I am often asked if images that are posted on the internet are protected by copyright. Like many legal questions, the answer is “it depends.” The first question that needs to be answered is if the image (and the underlying work if the image is depicting a creative work) is under copyright.
If a work is under copyright, the copyright owner has the exclusive right to reproduce, distribute copies, create derivative works and, for certain works, the right to display or perform the work in public. Under current US copyright law, copyright arises on creation: when an original idea or concept is fixed in a tangible medium of expression (through writing or another means of recording) that tangible expression may be subject to copyright. Under prior US copyright law, certain formalities including a copyright notice and registration and timely renewal of copyright were required to maintain copyright in a work. If these requirements were not followed, the work may now be “in the public domain” – that is, no longer protected by copyright.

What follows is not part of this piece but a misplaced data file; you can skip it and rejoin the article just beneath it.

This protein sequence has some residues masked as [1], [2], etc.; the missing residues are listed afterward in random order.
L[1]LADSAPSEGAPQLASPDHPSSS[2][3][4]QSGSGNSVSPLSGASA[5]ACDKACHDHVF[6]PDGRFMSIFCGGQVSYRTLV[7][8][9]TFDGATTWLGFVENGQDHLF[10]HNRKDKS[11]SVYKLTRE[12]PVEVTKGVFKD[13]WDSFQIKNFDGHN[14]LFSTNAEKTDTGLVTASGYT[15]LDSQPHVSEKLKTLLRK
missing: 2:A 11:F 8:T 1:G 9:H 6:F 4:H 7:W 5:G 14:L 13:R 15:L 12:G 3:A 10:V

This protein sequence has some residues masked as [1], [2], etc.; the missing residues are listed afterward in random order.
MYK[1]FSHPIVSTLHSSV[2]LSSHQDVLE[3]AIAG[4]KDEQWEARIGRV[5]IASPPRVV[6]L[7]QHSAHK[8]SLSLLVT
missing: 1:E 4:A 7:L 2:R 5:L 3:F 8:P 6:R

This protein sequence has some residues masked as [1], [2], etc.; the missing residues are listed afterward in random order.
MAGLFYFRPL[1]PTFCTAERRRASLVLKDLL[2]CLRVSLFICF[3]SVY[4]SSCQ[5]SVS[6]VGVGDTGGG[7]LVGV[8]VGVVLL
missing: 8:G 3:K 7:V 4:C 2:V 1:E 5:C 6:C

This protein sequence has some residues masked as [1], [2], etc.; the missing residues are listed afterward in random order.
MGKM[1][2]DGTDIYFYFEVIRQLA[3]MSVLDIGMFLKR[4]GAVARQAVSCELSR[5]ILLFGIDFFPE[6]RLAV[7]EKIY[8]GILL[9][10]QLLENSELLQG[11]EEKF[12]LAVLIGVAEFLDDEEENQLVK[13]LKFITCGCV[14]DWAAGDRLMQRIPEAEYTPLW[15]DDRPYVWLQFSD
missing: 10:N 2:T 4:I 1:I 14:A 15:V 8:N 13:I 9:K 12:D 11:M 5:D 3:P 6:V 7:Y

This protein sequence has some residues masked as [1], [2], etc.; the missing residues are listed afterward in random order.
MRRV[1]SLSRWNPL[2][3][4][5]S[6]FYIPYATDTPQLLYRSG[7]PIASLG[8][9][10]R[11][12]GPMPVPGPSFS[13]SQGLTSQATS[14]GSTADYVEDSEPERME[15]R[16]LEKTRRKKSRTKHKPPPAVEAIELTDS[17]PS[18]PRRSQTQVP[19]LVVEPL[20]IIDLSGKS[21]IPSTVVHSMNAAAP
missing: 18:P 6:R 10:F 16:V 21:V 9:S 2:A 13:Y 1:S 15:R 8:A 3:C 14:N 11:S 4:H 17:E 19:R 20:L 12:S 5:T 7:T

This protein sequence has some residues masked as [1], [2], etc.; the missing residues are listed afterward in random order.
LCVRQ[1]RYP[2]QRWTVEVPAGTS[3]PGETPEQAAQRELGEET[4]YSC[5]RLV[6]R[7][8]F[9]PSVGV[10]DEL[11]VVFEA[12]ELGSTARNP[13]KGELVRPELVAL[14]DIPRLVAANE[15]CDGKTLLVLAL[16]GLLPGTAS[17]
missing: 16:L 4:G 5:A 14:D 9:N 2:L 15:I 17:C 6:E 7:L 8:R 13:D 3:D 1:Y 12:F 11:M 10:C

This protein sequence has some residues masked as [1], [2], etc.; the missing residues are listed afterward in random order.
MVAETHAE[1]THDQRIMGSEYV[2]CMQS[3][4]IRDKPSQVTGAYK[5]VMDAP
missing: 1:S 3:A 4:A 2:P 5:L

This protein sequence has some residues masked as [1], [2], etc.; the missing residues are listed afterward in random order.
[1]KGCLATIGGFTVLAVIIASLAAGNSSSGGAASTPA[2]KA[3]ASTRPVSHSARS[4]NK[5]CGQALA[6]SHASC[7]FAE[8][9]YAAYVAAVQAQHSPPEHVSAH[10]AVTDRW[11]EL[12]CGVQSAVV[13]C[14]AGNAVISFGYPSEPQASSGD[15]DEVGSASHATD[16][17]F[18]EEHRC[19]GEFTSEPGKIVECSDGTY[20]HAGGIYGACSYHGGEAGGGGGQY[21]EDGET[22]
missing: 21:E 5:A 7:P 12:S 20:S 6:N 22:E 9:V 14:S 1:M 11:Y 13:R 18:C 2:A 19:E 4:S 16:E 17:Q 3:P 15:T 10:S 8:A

To determine if a work is under copyright, it is necessary to know the year it was created and the year it was published, if that is different. It may also be necessary to know if the work was published with a copyright notice, and whether copyright in the work was registered and timely renewed. It is also necessary to know whether the work was created by an individual or by an employee as part of their job. If the work was created by a deceased individual, it may also be necessary to know when the creator died. That’s a lot of information!
Works published before 1924 are now in the public domain. Works created after 2002 are under copyright for 70 years after the death of the creator; and in the case of works created by an employee within the scope of their employment, 95 years from publication or 120 years from creation, whichever expires first. That is a very long time!
Very often the information needed to determine if a picture found online is unavailable. In that case, you should avoid using the picture, or seek experienced legal advice for help in determining if the work is still under copyright, and whether your use might fall under one of the exceptions to copyright, such as fair use.
For help with all your copyright legal needs, contact Walt Lehmann ([email protected]) at Lehmann PLC (www.lehmannplc.com).